Stepping up to the plate – or maybe not?

It would be a relatively long list if I were to post all the scriptures related to accountability and discipleship.  These aspects of the Christian life are well documented both in scripture and in good fruitful practices over the centuries.  If I polled almost any Christian audience there would most likely be near 100% agreement that discipleship and accountability is a vital part of the Christian walk.  But as we know, polls do not always give the real story of what is happening in real life.

Gal. 6:1-5 is a good representative verse on accountability as it instructs both the correction, to do it in a gentle way and the caution to watch your own heart.  Some will say we should just MYOB and in some cases that is true.  But there are also the exhortations in Ezekiel 3 and 33 that if we do not warn those who are in error, then we will be judged guilty of the same sin – pretty sobering stuff.

I have been on both the giving and receiving end of confrontation as both Barbie and I have walked in a lot of discipleship and accountability in our lives and it has served us well.  We know lots of people who, like us, embrace both sides of this discussion as vital growth tools in our journey with Christ.  Thank you to all of you who have spoken into our lives over the decades – you know who you are.

But this blog is about some who, although they would say they embrace accountability, reject it when discipleship changes from softball to hardball.  In the past I have confronted or been confronted many times with mostly positive outcomes.  But there are a few occasions in recent years in which correction was not so well received.  Mind you those instances involved long serving Christians, some of our best friends and even family.  Sin is easy, I do it every day, it’s the repenting and turning part where things get sticky.  It’s the part where you step up to the plate and allow those hardball challenges to be brought.  I played baseball as a teen and I will be the first to admit that one of those high and inside pitches will make you want to shy away from the batter’s box, but it’s only by stepping up to the plate and taking the risk where victory becomes possible.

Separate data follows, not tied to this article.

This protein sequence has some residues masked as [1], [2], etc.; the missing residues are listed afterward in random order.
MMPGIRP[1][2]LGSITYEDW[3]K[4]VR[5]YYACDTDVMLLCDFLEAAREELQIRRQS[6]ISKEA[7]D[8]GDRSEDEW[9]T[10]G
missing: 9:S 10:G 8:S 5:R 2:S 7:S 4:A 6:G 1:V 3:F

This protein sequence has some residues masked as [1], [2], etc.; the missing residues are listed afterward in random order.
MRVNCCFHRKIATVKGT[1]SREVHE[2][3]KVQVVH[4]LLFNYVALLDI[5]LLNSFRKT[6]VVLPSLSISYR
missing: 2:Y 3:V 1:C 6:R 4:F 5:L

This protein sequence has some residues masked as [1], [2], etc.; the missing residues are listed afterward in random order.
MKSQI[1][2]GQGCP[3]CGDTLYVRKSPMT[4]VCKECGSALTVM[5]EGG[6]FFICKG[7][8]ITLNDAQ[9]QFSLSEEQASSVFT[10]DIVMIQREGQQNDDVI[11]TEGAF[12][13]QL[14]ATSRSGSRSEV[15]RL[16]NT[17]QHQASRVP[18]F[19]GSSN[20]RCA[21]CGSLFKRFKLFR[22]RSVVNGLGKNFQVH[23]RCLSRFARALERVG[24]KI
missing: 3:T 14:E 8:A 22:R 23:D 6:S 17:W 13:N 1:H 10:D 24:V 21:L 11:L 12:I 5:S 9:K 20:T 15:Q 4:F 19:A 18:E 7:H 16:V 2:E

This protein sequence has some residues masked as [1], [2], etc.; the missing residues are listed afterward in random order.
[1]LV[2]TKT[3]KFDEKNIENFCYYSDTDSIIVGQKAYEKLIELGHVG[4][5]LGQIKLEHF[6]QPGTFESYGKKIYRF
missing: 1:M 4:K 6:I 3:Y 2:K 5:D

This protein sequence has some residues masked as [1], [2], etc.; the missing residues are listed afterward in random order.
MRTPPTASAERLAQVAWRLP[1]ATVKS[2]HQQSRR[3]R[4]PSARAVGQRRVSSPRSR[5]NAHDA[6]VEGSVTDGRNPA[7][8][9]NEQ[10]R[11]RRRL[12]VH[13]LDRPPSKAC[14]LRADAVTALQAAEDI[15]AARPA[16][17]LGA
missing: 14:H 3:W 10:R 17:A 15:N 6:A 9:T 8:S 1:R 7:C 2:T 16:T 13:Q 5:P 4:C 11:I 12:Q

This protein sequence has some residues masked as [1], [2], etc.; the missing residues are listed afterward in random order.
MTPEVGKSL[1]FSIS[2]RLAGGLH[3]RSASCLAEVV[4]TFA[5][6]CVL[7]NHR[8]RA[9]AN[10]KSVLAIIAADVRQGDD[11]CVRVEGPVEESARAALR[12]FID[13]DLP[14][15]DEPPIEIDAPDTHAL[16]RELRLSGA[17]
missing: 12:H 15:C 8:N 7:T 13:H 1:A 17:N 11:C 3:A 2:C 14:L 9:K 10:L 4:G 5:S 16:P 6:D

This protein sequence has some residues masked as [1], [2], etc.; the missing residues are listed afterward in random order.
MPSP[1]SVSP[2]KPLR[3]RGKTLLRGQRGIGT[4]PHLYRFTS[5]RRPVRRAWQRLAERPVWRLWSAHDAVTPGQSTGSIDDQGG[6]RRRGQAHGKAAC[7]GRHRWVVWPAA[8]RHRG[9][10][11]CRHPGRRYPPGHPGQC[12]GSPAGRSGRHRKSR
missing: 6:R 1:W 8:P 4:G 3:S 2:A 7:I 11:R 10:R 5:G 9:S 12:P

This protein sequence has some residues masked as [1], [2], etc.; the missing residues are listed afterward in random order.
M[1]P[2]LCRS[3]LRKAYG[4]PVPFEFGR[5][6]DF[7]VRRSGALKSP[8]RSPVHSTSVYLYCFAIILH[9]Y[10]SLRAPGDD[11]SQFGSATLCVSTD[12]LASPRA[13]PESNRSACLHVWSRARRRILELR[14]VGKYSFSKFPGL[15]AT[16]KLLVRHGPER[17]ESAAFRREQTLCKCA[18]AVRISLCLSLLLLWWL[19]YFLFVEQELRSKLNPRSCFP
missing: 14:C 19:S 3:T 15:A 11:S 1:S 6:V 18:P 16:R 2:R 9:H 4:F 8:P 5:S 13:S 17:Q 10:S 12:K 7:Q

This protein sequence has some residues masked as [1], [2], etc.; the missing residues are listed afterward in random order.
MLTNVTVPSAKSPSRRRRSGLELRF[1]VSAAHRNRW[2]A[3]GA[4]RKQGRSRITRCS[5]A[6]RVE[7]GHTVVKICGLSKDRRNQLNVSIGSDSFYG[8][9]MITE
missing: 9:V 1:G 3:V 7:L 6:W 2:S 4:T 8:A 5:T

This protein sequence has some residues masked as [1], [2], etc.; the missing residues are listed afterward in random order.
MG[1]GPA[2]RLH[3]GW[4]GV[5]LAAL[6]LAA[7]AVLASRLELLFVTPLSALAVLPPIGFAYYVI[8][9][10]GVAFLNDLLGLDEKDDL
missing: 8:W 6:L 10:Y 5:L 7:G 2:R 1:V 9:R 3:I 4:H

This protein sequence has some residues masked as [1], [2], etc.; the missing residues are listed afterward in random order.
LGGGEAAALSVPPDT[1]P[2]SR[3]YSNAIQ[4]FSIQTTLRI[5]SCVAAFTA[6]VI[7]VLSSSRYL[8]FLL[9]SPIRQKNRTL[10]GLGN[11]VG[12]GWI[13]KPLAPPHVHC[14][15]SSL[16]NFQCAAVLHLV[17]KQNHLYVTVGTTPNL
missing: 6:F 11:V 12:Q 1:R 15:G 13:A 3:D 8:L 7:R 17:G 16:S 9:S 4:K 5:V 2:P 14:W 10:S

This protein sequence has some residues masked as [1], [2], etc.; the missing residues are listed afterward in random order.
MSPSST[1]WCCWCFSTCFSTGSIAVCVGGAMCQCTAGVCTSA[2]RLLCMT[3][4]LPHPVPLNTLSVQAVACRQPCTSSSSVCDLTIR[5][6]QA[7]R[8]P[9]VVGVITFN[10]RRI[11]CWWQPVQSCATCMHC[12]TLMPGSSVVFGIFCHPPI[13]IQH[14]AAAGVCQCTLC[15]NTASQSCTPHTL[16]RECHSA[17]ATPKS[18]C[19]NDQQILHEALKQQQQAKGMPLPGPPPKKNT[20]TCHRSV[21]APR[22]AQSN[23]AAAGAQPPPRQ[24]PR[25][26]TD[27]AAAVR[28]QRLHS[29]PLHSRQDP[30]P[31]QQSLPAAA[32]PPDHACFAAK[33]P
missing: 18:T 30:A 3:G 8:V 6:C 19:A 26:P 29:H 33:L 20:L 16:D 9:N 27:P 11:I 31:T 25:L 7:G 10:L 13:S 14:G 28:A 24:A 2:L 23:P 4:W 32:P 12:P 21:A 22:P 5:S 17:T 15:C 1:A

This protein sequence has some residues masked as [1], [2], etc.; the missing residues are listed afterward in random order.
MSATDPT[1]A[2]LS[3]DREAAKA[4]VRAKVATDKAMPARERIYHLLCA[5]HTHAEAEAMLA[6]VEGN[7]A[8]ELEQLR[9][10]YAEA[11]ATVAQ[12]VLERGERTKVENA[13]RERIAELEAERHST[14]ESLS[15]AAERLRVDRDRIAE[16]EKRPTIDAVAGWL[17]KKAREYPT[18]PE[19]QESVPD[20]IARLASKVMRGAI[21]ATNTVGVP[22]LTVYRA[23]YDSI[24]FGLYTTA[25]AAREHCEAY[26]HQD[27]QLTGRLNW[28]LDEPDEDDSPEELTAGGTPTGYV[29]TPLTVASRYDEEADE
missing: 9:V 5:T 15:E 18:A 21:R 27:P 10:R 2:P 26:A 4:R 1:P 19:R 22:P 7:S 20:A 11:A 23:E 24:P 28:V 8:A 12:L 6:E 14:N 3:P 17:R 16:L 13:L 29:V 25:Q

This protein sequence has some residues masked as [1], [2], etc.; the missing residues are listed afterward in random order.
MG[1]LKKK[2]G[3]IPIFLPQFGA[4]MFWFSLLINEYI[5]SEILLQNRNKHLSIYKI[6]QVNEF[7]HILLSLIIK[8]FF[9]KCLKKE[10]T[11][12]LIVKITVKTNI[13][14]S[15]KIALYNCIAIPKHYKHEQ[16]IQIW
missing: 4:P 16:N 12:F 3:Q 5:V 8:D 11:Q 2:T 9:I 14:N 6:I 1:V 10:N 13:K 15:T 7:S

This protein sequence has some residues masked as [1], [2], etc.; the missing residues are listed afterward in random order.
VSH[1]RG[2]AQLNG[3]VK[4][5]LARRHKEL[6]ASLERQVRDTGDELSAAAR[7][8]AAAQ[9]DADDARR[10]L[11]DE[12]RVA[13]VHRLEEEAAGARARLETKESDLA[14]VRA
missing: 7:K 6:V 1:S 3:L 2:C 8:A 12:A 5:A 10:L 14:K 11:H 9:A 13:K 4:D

Because of our modern electronic age of communication, there is a whole new world out there where someone can communicate rejection of accountability by simply un-friending you on facebook, blocking your emails or phone calls (yes, there’s an app for that) or simply shutting off all communication if you live in another city or state.  This is what we have experience several time in recent years.  Often conflicts arise out of general or non-specific accusations like “you’re so mean”, “all you do is criticize”, “you’re just lazy” or similar broad stroke comments.  But when dealing with relationships and reconciliation specifics are very important.  I’m particularly appreciative to specifics as I rarely intend to offend and when confronted with how my tone, body language or a particular word I used was inflammatory it helps me grow and edit my communication in the future.

In many of the “not good outcome” situations in recent years it was the lack of specifics in the confrontation or the request for specifics that caused the fallout.  Again an example from baseball might be appropriate.  There is a strike zone for a reason.  If a pitcher throws wild pitches (generic and not specific accusations) there is increased chance of injury and little chance for strikes or home-runs.  The more accurate the pitch, as long as you are not targeting to injure (in which case the recipient gets a pass/free walk),  the better the opportunity for either side to benefit from the competition.

The Christian life and walk is of course not a competition and that is where the baseball analogy breaks down because confronting can become an “I win – you lose” event.  If that occurs, then both parties lose and the potential good gets lost in the conflict.  So we come back to the example verse I gave from Gal. 6

1 Brothers and sisters, if a person gets trapped by wrongdoing, those of you who are spiritual should help that person turn away from doing wrong. Do it in a gentle way. At the same time watch yourself so that you also are not tempted. 2 Help carry each other’s burdens. In this way you will follow Christ’s teachings. 3 So if any one of you thinks you’re important when you’re really not, you’re only fooling yourself. 4 Each of you must examine your own actions. Then you can be proud of your own accomplishments without comparing yourself to others. 5 Assume your own responsibility.

I will end with this exhortation from Phil 2:

1 So then, as Christians, do you have any encouragement? Do you have any comfort from love? Do you have any spiritual relationships? Do you have any sympathy and compassion? 2 Then fill me with joy by having the same attitude and the same love, living in harmony, and keeping one purpose in mind. 3 Don’t act out of selfish ambition or be conceited. Instead, humbly think of others as being better than yourselves. 4 Don’t be concerned only about your own interests, but also be concerned about the interests of others. 5 Have the same attitude that Christ Jesus had. 6 Although he was in the form of God and equal with God, he did not take advantage of this equality. 7 Instead, he emptied himself by taking on the form of a servant, by becoming like other humans, by having a human appearance.


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